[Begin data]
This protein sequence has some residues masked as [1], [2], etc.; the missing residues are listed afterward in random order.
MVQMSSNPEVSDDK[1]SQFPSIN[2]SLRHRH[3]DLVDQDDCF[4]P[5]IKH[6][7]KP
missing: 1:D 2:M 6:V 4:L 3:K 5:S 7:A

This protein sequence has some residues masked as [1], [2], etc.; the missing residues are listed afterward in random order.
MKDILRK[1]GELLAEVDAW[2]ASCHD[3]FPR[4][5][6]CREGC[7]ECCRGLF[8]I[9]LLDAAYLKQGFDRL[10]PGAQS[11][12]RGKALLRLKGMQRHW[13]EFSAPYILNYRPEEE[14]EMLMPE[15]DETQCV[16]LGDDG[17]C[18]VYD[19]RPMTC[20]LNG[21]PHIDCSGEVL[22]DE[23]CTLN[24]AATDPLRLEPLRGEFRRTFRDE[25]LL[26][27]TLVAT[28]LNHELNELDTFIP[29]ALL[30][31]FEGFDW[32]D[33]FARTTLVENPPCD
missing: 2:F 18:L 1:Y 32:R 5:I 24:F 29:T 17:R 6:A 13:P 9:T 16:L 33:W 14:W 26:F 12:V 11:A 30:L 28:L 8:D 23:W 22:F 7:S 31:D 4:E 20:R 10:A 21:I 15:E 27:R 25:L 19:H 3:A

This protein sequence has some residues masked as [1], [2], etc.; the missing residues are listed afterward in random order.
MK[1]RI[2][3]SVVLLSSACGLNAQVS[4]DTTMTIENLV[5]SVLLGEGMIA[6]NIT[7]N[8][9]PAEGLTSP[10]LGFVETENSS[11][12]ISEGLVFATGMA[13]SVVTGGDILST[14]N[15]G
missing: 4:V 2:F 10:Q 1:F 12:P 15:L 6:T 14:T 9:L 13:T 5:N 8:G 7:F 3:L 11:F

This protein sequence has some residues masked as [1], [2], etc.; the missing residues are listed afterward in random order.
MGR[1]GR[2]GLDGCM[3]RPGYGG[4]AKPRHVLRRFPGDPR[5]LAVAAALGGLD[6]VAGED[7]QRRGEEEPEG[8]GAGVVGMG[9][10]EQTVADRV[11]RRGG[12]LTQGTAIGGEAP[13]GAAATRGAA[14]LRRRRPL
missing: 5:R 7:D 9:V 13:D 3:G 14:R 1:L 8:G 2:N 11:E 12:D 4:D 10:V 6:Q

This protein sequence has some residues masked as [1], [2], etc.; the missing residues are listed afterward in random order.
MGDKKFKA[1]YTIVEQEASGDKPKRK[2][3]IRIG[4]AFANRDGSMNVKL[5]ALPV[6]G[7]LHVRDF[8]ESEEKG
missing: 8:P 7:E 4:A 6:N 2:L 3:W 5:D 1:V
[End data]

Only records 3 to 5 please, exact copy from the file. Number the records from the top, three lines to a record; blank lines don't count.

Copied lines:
This protein sequence has some residues masked as [1], [2], etc.; the missing residues are listed afterward in random order.
MK[1]RI[2][3]SVVLLSSACGLNAQVS[4]DTTMTIENLV[5]SVLLGEGMIA[6]NIT[7]N[8][9]PAEGLTSP[10]LGFVETENSS[11][12]ISEGLVFATGMA[13]SVVTGGDILST[14]N[15]G
missing: 4:V 2:F 10:Q 1:F 12:P 15:L 6:T 14:T 9:L 13:T 5:N 8:G 7:F 3:L 11:F

This protein sequence has some residues masked as [1], [2], etc.; the missing residues are listed afterward in random order.
MGR[1]GR[2]GLDGCM[3]RPGYGG[4]AKPRHVLRRFPGDPR[5]LAVAAALGGLD[6]VAGED[7]QRRGEEEPEG[8]GAGVVGMG[9][10]EQTVADRV[11]RRGG[12]LTQGTAIGGEAP[13]GAAATRGAA[14]LRRRRPL
missing: 5:R 7:D 9:V 13:D 3:G 14:R 1:L 8:G 2:N 11:E 12:D 4:D 10:V 6:Q

This protein sequence has some residues masked as [1], [2], etc.; the missing residues are listed afterward in random order.
MGDKKFKA[1]YTIVEQEASGDKPKRK[2][3]IRIG[4]AFANRDGSMNVKL[5]ALPV[6]G[7]LHVRDF[8]ESEEKG
missing: 8:P 7:E 4:A 6:N 2:L 3:W 5:D 1:V